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Accounting & Bookkeeping

5 Crucial Cash Flow Accounting Services

Cash flow management has always been essential to the financial stability of a business, but many businesses struggle with it. Considering the recent pandemic, changes in the workplace, and economic uncertainty, cash flow management has become even more crucial in business. That means if your accounting firm hasn’t yet considered offering cash flow management services, now is a good time to reconsider the value it can bring to your clients.

Cash Flow Forecasting and Budgeting

Budgeting helps companies manage their month-to-month expenditures. It’s a chance for you to help your clients make their goals clear and set their expectations for the future. It will also help you better understand your clients’ needs and the direction they are taking while you assist them in reaching their goals.

Adding cash flow forecasting can be even more powerful. Budgets are tactical. They help set limits and manage expenses. Forecasts, on the other hand, are strategic. They inform the type of long-term decision-making that helps a business grow. When business owners are worried about financial uncertainty, cash flow forecasting can help them avoid feeling blindsided by unknowns and find a path forward.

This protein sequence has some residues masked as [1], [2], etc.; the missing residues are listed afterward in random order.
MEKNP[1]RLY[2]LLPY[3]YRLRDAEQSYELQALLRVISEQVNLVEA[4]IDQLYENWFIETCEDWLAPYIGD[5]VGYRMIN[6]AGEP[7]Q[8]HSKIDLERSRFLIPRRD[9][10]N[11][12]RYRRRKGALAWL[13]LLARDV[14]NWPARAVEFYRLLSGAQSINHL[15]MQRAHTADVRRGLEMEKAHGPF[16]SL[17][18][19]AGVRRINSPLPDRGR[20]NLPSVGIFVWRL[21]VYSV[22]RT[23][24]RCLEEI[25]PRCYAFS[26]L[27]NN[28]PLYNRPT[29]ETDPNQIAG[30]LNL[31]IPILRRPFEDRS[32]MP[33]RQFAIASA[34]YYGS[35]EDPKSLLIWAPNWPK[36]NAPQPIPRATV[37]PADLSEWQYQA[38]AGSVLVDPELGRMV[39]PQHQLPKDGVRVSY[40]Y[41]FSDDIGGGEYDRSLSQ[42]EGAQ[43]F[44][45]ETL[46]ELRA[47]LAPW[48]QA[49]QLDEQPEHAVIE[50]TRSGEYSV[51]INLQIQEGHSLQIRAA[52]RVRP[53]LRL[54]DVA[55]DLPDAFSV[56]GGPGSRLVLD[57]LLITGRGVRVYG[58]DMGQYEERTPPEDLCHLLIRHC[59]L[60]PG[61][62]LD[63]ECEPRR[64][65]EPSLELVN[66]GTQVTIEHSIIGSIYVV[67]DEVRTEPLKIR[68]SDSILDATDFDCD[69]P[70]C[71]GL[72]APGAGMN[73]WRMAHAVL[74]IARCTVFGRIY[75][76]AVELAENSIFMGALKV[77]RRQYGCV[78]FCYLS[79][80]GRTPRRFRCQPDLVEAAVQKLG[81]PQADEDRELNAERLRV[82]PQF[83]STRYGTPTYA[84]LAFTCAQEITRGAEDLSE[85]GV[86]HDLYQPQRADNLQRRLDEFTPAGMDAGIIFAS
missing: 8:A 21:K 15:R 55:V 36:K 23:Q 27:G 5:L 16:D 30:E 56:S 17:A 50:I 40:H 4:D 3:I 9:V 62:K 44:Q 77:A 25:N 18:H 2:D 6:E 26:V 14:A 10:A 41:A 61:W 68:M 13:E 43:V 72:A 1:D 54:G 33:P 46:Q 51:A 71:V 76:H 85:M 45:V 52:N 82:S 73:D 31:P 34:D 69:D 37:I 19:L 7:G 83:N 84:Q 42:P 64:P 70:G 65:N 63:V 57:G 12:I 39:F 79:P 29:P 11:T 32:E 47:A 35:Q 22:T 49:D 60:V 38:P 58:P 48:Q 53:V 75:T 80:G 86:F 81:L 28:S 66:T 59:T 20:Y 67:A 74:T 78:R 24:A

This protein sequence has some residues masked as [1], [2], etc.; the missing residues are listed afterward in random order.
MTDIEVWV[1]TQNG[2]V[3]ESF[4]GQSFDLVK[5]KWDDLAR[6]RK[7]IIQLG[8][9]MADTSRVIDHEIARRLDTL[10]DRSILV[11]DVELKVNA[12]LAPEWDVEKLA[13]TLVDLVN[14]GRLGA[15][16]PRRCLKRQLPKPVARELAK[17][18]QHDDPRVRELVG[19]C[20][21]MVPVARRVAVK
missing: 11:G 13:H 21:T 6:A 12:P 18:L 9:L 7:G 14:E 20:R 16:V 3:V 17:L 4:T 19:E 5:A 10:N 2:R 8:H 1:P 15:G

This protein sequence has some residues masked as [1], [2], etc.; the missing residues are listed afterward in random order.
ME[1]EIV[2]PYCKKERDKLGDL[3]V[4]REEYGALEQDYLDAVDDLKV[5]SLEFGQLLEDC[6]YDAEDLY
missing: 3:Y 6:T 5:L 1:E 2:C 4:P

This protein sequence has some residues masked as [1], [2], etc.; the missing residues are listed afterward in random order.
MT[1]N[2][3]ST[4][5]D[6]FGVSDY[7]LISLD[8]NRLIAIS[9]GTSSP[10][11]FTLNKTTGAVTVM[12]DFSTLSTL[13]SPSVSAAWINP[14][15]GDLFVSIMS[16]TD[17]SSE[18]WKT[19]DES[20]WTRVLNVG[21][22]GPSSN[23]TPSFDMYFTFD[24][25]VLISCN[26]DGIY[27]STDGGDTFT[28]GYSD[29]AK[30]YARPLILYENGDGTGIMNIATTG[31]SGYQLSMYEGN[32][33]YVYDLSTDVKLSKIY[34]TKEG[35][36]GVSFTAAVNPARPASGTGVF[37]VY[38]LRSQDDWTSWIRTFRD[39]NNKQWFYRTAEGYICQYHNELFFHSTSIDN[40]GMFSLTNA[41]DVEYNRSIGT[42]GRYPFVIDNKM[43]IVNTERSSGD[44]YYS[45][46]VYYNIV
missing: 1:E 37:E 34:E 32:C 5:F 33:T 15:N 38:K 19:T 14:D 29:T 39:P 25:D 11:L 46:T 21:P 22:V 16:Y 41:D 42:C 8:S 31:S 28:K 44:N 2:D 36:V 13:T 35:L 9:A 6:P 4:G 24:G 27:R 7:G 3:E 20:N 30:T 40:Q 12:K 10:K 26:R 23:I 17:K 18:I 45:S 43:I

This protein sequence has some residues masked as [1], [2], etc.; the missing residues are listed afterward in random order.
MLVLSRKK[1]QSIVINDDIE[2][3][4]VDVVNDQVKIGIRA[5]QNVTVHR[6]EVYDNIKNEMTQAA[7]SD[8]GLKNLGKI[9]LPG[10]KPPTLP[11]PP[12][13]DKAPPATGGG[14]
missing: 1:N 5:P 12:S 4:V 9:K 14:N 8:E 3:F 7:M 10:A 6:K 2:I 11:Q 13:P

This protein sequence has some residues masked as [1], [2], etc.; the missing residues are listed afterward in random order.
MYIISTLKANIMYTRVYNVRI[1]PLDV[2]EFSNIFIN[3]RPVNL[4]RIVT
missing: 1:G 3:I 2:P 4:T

A strong financial forecast can be the core advisory service you offer. While reporting is important, forecasting provides the road map and a firm basis for your advisory services. By comparing your forecasts to reality, you can help your clients identify problems in the business. This road map will help you determine if your clients can eliminate unnecessary costs to free up cash or if they will need to seek investment from current or new investors to cover future costs.

Scenario Planning

The future is uncertain, and scenario planning will help your clients prepare for the different possibilities. Every business will face multiple forks in the road in its future, including opportunities that could be profitable and obstacles that will have to be mitigated. By creating multiple scenarios based on an initial budget, you can test the impact of various favorable or unfavorable events on your client’s business and help them find the right path forward in any possible future.

Basic scenario planning involves three scenarios, though complex businesses will have more:

  • Base-case: The expected outcome
  • Worst-case: The most severe outcome
  • Best-case: The ideal outcome

The first step in scenario planning is identifying the risks and other factors affecting your client. Second, estimate how each of these variables will affect your client’s business. Once you have these steps completed, you can build your scenarios. The scenarios will then help you and your client understand how to navigate any one of these alternate futures.

Cash Flow Management

In a period of financial uncertainty, cash flow management is one of the most important advisory services you can provide for your clients. If “cash is king,” cash flow is the lifeblood that keeps the business alive. If a business doesn’t have cash, profits don’t mean much. Many “profitable” businesses have gone bankrupt because there was more cash going out than coming in.